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Friction Question

  1. Oct 30, 2007 #1
    A car is traveling down a flat highway at 11.39 m/s(squared), if the coefficient of friction is .100 (its a rainy day) what is the minimum distance in which the car will stop?

    Im not sure whether to start with an equation of motion or use F(x)= ma(x).
    Just a little confused. Im not sure if the weight of the car is needed, but it is not given...
     
  2. jcsd
  3. Oct 30, 2007 #2

    stewartcs

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    Since the car is sliding the acceleration is assumed to be constant. This means you can use the constant acceleration equations of motion.

    v = v0 + at

    Relating the stopping force (opposing friction) to Newton's second law gives us

    -fk = ma

    Solving for a gives

    a = -fk/m

    Remembering that fk = uk*Fn we can substitute that into the previous equation and get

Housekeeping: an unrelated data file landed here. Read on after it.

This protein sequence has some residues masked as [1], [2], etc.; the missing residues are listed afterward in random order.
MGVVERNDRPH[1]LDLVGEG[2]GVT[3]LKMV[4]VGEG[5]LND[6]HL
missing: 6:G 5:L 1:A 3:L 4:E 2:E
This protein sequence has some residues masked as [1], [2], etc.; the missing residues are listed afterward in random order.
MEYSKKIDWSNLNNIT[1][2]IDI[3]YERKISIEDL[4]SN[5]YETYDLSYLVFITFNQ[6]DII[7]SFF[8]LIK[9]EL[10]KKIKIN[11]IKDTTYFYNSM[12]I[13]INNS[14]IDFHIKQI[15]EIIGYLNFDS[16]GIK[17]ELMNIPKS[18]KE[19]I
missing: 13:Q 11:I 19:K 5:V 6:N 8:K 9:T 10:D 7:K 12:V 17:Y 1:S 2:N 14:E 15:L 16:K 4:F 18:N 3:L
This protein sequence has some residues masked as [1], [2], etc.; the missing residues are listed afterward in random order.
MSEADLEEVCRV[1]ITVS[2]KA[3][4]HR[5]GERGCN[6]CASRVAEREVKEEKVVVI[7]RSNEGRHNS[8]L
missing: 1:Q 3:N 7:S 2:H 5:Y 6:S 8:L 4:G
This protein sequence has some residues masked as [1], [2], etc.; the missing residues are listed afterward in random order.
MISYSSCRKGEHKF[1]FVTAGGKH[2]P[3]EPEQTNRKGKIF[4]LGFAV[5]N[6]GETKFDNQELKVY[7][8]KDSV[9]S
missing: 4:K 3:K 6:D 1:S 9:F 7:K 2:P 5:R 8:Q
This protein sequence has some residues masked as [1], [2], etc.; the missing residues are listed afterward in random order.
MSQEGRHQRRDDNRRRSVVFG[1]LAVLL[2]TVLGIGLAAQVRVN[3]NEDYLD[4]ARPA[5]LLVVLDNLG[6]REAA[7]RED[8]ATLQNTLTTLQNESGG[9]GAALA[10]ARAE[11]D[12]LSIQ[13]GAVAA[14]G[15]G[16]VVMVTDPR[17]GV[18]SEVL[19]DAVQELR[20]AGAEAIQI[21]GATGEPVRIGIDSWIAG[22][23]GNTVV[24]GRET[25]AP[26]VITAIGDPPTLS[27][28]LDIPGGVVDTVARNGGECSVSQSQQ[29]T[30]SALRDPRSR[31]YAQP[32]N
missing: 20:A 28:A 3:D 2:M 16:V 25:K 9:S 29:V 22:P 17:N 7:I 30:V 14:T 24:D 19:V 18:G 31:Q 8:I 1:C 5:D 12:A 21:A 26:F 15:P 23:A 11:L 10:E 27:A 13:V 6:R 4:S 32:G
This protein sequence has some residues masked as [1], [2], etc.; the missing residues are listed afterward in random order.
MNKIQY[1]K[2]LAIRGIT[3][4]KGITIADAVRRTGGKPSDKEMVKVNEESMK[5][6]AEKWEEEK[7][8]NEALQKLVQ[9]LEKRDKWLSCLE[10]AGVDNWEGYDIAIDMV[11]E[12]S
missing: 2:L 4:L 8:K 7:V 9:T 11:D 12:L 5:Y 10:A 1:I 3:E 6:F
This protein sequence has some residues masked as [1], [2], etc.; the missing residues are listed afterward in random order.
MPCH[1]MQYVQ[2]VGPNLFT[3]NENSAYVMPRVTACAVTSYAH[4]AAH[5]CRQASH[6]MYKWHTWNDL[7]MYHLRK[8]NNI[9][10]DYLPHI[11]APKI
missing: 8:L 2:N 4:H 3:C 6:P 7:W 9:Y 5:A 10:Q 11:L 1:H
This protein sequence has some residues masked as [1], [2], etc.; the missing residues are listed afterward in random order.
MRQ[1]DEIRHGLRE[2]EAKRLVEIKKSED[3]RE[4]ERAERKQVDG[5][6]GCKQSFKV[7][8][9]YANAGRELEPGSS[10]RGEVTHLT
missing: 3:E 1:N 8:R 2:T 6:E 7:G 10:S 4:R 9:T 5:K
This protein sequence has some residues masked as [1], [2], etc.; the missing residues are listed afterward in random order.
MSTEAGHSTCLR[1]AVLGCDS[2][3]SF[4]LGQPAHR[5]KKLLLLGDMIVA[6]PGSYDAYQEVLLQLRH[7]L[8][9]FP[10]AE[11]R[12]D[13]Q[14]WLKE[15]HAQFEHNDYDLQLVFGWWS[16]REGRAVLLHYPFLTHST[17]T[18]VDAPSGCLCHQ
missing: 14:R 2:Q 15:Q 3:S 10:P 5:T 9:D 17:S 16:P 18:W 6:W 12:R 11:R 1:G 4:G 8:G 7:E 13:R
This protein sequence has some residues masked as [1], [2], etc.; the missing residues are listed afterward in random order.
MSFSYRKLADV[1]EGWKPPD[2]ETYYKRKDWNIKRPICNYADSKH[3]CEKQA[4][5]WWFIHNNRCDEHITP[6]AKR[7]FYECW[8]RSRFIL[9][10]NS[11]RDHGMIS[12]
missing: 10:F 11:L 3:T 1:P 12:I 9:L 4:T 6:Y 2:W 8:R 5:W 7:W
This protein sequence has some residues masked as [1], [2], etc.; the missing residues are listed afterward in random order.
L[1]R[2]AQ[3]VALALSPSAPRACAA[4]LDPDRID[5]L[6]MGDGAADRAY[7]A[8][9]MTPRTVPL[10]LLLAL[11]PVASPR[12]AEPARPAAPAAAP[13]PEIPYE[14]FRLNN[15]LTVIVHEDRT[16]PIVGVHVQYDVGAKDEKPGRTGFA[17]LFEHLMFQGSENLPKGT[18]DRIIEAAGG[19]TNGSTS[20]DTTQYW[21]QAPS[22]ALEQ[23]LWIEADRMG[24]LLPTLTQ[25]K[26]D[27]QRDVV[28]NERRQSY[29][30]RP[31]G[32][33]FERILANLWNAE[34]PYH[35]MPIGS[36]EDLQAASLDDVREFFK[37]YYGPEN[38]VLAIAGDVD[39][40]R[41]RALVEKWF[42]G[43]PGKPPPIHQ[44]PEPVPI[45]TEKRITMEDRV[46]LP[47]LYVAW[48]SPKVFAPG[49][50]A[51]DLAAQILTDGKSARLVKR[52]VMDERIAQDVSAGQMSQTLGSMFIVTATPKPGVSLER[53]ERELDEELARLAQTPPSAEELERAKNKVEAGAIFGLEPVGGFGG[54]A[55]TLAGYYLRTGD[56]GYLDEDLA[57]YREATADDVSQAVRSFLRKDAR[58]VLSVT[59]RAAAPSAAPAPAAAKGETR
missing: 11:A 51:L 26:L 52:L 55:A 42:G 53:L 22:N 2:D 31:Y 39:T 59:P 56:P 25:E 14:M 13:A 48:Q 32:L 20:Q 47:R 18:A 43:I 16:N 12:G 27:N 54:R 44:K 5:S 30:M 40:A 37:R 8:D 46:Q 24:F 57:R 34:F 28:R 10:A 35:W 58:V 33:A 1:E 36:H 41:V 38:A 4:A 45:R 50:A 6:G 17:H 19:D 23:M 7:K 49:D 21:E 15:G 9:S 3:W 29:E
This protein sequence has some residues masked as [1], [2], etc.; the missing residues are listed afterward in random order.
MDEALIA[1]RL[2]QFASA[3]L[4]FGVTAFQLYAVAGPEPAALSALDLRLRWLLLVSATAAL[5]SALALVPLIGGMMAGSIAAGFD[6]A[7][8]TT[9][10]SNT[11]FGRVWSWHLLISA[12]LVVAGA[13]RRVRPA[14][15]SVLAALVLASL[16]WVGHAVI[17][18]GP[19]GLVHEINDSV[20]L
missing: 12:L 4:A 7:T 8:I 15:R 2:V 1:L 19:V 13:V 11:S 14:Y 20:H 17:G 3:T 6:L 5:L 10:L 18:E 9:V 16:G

a = -uk*Fn / m

    The normal force Fn = the cars mass time g, which gives

    a = -uk*mg / m which reduces to a = -uk*g

    As you can see the mass of the car is irrelevant.

    Now solve the constant acceleration equation that was first given for t using a that was just found. Remeber that the final velocity will be zero since the problem wants to know how long it will take to stop the car.
     
  4. Oct 30, 2007 #3
    thank you for the help
     
  5. Oct 31, 2007 #4

    stewartcs

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    Sorry, I just noticed that the question was asking for the distance and not time. So you'll have to use the time you just found to find the displacement using one of the other constant acceleration equations of motion.

    x = v0*t + (1/2)*a*t^2 should do it.

    BTW I assumed that 11.39 was the velocity in m/s and not the acceleration in m/s^2 (you have 11.39 m/s(squared) written).

    If this is not the case then the answer will be different.
     
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